Thursday, 14 August 2014

Caravan Calamity

It's always a gamble, entering a big endurance event. Months of work and build up, all for one day. It is all consuming, every weekend gets taken up with a training epic or practise race. Holidays get planned around good training locations. Toenails gradually disappear. Life becomes divided in "before and after", where "after" is really the only suitable time for hardcore socials as it won't interfere with training. Money gets spent fine-tuning your bike (okay, getting bar tape that matches your frame and helmet..) whilst your car gets abandoned and no matter which bag you go to, there will be some sort of energy bar in it, just in case.

I found a good balance this year and have tried not to take it all too seriously. You might look at my all-singing, all-dancing, colour coordinated training plan with integrated pace calculator, mile-tracker and event calendar and you might think I am taking it all very seriously, but I really just want to make sure I do enough not to DNF my first iron distance triathlon.

In fact, having fallen madly in love a few months ago I am not at any risk of over-training; I have done just the sessions I needed to. Whereas previously I would have filled my time with junk miles and gym time, now I finish a session and think about my next candlelit dinner and cuddle on the sofa. There I was smugly thinking to myself that I had finally found the perfect balance and that I finally had my priorities in the right place... then, as I laid strapped to a stretcher in the back of an ambulance - after being hit by a caravan and writing off my bike - my first thought was, "How should I rearrange my training plan?" and my second, "Can I do my impending half ironman on a mountain bike?". Obviously nothing has changed.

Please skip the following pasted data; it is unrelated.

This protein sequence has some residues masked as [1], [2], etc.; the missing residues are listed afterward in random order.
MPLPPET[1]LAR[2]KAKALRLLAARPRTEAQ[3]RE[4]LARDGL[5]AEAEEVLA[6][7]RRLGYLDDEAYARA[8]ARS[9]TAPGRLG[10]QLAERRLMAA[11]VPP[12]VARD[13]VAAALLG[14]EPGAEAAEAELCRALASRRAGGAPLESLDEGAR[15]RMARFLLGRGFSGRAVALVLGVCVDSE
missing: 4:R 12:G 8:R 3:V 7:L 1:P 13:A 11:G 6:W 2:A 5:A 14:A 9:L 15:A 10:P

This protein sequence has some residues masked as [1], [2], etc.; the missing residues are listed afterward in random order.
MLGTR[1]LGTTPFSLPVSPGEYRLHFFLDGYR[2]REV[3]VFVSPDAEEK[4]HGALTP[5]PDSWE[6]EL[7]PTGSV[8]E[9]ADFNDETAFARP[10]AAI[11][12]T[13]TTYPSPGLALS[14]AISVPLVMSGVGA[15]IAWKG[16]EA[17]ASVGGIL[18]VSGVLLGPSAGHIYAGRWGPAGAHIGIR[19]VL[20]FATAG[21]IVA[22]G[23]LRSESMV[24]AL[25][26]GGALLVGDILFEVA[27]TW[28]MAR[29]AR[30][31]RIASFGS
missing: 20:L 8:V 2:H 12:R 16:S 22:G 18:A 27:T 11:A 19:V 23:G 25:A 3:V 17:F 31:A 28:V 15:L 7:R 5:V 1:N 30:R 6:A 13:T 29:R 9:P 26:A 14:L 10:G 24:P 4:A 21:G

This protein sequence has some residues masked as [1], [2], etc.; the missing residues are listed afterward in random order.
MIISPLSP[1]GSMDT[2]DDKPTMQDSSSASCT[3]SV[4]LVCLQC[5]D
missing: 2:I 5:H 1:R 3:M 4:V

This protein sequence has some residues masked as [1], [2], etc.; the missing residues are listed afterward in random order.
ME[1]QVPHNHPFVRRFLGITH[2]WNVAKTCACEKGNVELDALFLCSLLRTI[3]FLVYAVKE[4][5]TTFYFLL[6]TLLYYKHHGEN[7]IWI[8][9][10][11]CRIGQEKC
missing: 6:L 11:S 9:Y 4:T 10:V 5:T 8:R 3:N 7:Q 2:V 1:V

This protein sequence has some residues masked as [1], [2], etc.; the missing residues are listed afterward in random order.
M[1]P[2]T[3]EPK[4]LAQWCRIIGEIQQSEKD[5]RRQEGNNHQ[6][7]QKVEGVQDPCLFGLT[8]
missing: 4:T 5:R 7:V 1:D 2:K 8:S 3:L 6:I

I was gutted to drop out of that half ironman, which was planned for the following weekend. I was going to race alongside and catch up with one of my favourite triathletes at the Owler Tri in Kent. Plus, the race medal was a pirate owl and I needed to have it in my collection. However, bike-less and sore, it was never going to happen. My concerns moved forward to Weymouth.

The first two weeks after the accident I doubted I would realistically be able to race. Fortunately the injuries were not season-ending. Annoying and painful, yes, but manageable. I did need to take a couple of weeks to rest and told myself that I would use this opportunity to eat super-healthily, but as I sat awkwardly at home resting only on one bum cheek, feeling sorry for myself and trying desperately hard not to pick off road rash scabs, I returned to my default setting and went hard on the biscuits, cake and ice cream. And wine, but that was medicinal.

This week, as the swelling continues to subside, I am feeling far more confident about participating. I felt the pressure ease as I realised it wasn't about racing any more, it isn't about a time, it is about going and doing something challenging and having fun along the way. When you think about it, that is what the whole season is. One big event might be the pinnacle, but race day itself is the easy bit. It is just something you have to have on the horizon to motivate you through all the time spent plodding, pedalling and risking gastrointestinal distress in dodgy waters.

I have done most of the hard work and hopefully that will be enough to see me through. Now I just need to get used to my new bike, gently ease back into it all and think positive thoughts. And lay off the biscuits. And wine.


  1. Great mate... Nice post I think you 're have talent to be a writer

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